“If any country should be criticized for economic coercion, it should be the United States. The U.S. has been overstretching the concept of national security, abusing export controls and taking discriminatory and unfair measures against foreign companies,” Wang said in a routine news briefing. 

China accuses Washington of hindering its rise as an increasingly affluent, modern nation through trade and investment restrictions that the United States says are needed to protect American economic security. 

Speaking before the talks began, U.S. Treasury Secretary Janet Yellen said such measures are “narrowly targeted” and focused on national security. 

“It’s not focused on undermining China’s economic competitiveness or preventing them to advance economically,” Yellen said. 

Asked what G-7 countries mean by trying to prevent “economic coercion,” namely by China, Yellen cited trade actions by Beijing against Australia as one example. 

“There have been examples of China using economic coercion on countries that take actions that China’s not happy with from the geopolitical perspective,” she said. “We in the G-7 share a common concern with this kind of activity and are looking to see what we can try to do to try to counter this kind of behavior.” 

China’s relations with the 27-nation European Union, which is also a member of the G-7, have also been frayed by friction over trade and over its tacit support for Russia. 

Leaders attending the talks in Niigata said they would be considering ways to prevent countries from skirting sanctions against Moscow meant to hinder its ability to continue the war. 

Both the U.S. and European Union maintain they are not advocating “decoupling,” or dismantling extensive economic ties with China, but support “de-risking” relations to avoid becoming too dependent on China. 

For its G-7 presidency, Japan has prioritized launching a partnership with low- and middle-income countries to build “robust supply chains” to help cut carbon emissions. One key area of concern for all G-7 countries is the heavy concentration in China of suppliers of rare earth materials needed in many high-tech products.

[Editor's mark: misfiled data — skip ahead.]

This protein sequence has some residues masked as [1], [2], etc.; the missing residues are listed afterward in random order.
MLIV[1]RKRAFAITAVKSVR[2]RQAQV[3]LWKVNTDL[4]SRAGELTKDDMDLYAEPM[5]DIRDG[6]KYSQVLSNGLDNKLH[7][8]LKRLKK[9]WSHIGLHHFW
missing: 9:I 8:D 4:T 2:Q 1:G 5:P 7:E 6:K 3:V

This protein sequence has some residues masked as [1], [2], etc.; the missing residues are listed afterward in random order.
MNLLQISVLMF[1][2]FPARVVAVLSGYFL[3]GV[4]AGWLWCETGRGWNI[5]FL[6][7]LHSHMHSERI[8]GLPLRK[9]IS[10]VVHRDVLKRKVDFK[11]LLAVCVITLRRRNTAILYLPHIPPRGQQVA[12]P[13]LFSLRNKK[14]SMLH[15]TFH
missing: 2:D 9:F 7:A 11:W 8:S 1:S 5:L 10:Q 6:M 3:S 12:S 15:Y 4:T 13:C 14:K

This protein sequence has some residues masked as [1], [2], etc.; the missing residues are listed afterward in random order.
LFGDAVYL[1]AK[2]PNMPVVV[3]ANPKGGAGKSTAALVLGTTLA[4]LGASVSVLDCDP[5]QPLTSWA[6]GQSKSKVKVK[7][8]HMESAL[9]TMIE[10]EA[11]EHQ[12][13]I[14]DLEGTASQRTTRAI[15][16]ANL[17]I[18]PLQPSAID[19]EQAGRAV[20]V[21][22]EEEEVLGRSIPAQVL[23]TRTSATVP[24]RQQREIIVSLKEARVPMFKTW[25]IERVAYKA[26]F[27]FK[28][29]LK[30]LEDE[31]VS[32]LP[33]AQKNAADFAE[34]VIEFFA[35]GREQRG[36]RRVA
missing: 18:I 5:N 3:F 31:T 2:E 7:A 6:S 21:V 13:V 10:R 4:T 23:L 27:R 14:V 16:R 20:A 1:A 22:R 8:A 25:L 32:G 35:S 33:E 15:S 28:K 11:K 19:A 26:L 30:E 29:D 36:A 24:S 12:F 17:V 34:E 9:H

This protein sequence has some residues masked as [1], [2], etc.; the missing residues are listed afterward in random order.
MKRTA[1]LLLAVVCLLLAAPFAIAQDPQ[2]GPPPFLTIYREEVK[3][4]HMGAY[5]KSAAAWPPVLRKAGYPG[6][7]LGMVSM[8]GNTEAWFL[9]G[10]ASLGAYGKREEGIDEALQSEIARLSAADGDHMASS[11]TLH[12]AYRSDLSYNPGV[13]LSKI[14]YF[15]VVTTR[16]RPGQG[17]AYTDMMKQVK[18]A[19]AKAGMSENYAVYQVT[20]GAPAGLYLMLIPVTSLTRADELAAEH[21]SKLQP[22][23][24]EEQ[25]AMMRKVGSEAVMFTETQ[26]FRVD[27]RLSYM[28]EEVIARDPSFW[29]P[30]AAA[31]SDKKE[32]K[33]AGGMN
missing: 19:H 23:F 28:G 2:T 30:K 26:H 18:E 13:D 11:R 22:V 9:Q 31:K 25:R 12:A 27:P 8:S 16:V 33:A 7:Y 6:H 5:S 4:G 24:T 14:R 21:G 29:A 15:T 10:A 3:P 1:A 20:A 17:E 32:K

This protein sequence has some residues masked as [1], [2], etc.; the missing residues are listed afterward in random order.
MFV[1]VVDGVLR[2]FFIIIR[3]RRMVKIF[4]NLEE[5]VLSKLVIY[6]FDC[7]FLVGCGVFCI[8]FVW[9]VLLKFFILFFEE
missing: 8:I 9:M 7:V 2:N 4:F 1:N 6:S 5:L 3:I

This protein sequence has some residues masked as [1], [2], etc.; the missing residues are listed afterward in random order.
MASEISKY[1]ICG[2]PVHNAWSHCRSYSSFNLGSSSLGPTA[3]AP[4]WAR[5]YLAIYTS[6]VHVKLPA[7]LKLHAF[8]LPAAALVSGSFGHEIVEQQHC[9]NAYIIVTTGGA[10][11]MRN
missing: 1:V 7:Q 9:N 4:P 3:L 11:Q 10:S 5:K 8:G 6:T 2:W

Meanwhile, recent failures of banks in the U.S. and Europe have added to the complexity of steering the world economy toward a sustained recovery from the pandemic while cooling inflation that surged to multidecade highs in the past year. 

“It’s become clear that financial worries can spread in an instant via social networking sites, and online banking, allowing money withdrawals outside business hours, can cause bank runs,” Japanese Finance Minister Shunichi Suzuki said Thursday. 

The collapses of Silicon Valley Bank and other lenders stemmed largely from the pressure of interest rate hikes that, by making borrowing more expensive, are designed to slow business activity and cool inflation. 

The meetings in Niigata are a good chance to “compare notes and to see how we can make the world a little bit more stable and reach the price stability that we very much want to arrive at in short order,” Christine Lagarde, head of the European Central Bank, said in videotaped comments posted online. 

Overhanging the financial experts’ talks is the question of whether U.S. President Joe Biden and Congress will agree to raise the ceiling on the national debt before the U.S. government runs out of money to pay its bills. Yellen said a default on the national debt would be catastrophic and was “unthinkable.” 

A meeting between Biden and lawmakers on the issue was pushed back to May 18 to allow staff talks to continue over the weekend. Administration officials portrayed it as a positive step, and it did not appear to indicate a breakdown in talks. 

The three days of talks in Niigata, a port city on the Sea of Japan, are the last in a series of ministerial meetings to prepare for a summit of G-7 leaders next week in Hiroshima.